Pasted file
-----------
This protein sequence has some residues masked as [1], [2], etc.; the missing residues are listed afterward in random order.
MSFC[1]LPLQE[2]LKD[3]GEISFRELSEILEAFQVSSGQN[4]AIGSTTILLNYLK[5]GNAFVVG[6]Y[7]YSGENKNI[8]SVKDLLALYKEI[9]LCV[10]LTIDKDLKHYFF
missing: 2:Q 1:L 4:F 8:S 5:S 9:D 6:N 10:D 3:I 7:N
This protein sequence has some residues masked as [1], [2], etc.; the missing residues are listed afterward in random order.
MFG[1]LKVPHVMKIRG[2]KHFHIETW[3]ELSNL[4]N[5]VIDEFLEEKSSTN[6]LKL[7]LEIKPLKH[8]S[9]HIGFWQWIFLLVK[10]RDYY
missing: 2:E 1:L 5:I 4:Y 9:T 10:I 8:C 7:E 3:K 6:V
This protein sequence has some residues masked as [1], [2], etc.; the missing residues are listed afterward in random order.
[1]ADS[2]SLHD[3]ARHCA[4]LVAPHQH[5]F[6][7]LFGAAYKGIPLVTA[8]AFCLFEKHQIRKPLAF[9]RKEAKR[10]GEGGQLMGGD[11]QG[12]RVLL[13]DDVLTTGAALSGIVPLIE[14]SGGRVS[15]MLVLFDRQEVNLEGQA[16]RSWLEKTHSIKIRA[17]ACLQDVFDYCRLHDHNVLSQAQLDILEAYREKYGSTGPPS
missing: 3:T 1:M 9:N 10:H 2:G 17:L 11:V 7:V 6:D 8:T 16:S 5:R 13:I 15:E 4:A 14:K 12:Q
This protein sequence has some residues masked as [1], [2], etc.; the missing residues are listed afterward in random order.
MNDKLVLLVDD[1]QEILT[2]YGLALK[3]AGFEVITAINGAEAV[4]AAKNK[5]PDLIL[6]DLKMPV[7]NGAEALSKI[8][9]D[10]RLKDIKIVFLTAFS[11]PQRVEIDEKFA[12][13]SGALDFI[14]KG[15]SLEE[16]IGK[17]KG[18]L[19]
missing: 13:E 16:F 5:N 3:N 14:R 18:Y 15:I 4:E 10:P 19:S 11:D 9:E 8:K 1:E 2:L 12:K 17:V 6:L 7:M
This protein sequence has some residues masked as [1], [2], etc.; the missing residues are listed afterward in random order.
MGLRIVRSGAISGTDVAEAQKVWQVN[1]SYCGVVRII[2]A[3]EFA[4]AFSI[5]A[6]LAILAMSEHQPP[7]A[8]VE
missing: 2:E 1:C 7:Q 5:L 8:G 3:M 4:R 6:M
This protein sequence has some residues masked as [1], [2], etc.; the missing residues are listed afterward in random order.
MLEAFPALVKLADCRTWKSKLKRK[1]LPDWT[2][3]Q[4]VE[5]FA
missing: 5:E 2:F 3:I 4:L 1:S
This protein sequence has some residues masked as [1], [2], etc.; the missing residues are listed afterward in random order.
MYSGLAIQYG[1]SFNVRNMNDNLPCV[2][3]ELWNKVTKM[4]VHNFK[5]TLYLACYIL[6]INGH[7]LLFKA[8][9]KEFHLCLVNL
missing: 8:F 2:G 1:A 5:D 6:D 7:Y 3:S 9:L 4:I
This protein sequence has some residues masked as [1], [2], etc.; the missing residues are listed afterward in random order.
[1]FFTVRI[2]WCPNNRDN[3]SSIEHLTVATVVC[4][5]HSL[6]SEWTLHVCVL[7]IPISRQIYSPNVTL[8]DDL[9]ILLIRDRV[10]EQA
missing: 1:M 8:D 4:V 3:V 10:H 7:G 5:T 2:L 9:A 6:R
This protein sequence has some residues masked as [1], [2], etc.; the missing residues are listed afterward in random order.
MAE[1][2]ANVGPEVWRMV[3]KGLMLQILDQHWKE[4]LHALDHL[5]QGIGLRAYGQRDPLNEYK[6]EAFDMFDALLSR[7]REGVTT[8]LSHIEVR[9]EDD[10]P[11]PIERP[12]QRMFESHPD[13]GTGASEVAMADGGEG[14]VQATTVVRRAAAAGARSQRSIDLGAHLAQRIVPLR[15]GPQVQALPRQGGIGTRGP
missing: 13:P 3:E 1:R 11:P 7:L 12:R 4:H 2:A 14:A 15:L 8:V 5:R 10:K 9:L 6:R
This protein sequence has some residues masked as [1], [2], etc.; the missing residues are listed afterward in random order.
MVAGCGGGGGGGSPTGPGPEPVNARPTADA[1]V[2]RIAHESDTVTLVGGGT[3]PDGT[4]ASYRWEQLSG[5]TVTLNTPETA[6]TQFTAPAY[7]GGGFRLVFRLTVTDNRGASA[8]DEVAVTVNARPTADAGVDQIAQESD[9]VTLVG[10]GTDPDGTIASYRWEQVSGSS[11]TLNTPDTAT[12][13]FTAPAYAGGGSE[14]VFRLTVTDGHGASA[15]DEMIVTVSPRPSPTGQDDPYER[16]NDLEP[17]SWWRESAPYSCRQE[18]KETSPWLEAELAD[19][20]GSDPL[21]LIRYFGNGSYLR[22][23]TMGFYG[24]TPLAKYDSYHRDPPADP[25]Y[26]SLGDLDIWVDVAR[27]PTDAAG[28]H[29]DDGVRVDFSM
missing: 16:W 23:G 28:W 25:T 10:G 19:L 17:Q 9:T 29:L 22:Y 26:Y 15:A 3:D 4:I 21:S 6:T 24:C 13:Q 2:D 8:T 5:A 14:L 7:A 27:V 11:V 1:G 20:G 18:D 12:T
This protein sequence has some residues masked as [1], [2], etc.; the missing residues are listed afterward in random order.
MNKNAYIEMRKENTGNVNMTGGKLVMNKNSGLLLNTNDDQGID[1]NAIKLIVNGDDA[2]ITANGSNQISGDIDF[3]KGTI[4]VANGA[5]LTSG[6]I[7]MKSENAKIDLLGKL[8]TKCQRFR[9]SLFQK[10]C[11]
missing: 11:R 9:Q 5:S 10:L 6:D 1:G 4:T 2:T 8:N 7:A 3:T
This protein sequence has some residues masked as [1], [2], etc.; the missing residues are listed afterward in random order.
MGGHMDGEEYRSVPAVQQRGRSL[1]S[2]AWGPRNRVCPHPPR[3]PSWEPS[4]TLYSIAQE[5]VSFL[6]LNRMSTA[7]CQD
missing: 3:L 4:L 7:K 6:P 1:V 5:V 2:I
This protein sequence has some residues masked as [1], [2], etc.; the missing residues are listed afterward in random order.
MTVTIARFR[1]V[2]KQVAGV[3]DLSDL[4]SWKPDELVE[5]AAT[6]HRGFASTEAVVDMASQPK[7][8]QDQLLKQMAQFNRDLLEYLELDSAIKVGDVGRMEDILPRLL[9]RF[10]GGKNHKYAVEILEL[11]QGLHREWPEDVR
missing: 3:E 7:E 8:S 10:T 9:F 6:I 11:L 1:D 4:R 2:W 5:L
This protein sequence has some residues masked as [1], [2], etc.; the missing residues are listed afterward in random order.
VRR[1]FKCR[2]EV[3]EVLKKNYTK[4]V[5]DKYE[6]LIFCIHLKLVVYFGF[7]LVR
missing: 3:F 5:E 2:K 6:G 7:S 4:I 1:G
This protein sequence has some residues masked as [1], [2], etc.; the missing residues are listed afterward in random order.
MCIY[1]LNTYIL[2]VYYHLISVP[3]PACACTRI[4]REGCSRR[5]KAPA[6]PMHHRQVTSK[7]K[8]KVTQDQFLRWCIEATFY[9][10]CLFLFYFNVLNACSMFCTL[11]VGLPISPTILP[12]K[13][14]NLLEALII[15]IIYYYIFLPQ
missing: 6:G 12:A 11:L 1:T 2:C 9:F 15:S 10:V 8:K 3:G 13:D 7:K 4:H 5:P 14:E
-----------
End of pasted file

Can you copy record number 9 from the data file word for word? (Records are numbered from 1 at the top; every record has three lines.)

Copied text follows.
This protein sequence has some residues masked as [1], [2], etc.; the missing residues are listed afterward in random order.
MAE[1][2]ANVGPEVWRMV[3]KGLMLQILDQHWKE[4]LHALDHL[5]QGIGLRAYGQRDPLNEYK[6]EAFDMFDALLSR[7]REGVTT[8]LSHIEVR[9]EDD[10]P[11]PIERP[12]QRMFESHPD[13]GTGASEVAMADGGEG[14]VQATTVVRRAAAAGARSQRSIDLGAHLAQRIVPLR[15]GPQVQALPRQGGIGTRGP
missing: 13:P 3:E 1:R 11:P 7:L 12:R 4:H 2:A 14:A 15:L 8:V 5:R 10:K 9:L 6:R